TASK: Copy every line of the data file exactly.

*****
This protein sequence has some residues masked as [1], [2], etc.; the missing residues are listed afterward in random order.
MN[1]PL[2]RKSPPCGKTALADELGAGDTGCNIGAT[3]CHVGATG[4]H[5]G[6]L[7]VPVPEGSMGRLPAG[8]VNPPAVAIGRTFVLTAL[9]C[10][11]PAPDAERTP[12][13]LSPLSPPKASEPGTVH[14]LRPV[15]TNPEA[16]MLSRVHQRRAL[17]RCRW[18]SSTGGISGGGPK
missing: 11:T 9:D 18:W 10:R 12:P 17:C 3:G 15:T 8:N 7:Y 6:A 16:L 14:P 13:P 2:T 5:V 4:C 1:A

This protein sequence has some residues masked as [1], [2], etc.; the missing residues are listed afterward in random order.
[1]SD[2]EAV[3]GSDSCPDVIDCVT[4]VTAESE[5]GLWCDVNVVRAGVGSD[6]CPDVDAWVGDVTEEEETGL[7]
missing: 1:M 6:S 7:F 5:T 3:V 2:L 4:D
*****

This protein sequence has some residues masked as [1], [2], etc.; the missing residues are listed afterward in random order.
MN[1]PL[2]RKSPPCGKTALADELGAGDTGCNIGAT[3]CHVGATG[4]H[5]G[6]L[7]VPVPEGSMGRLPAG[8]VNPPAVAIGRTFVLTAL[9]C[10][11]PAPDAERTP[12][13]LSPLSPPKASEPGTVH[14]LRPV[15]TNPEA[16]MLSRVHQRRAL[17]RCRW[18]SSTGGISGGGPK
missing: 11:T 9:D 18:W 10:R 12:P 17:C 3:G 15:T 8:N 7:Y 6:A 16:L 14:P 13:P 2:T 5:V 4:C 1:A

This protein sequence has some residues masked as [1], [2], etc.; the missing residues are listed afterward in random order.
[1]SD[2]EAV[3]GSDSCPDVIDCVT[4]VTAESE[5]GLWCDVNVVRAGVGSD[6]CPDVDAWVGDVTEEEETGL[7]
missing: 1:M 6:S 7:F 5:T 3:V 2:L 4:D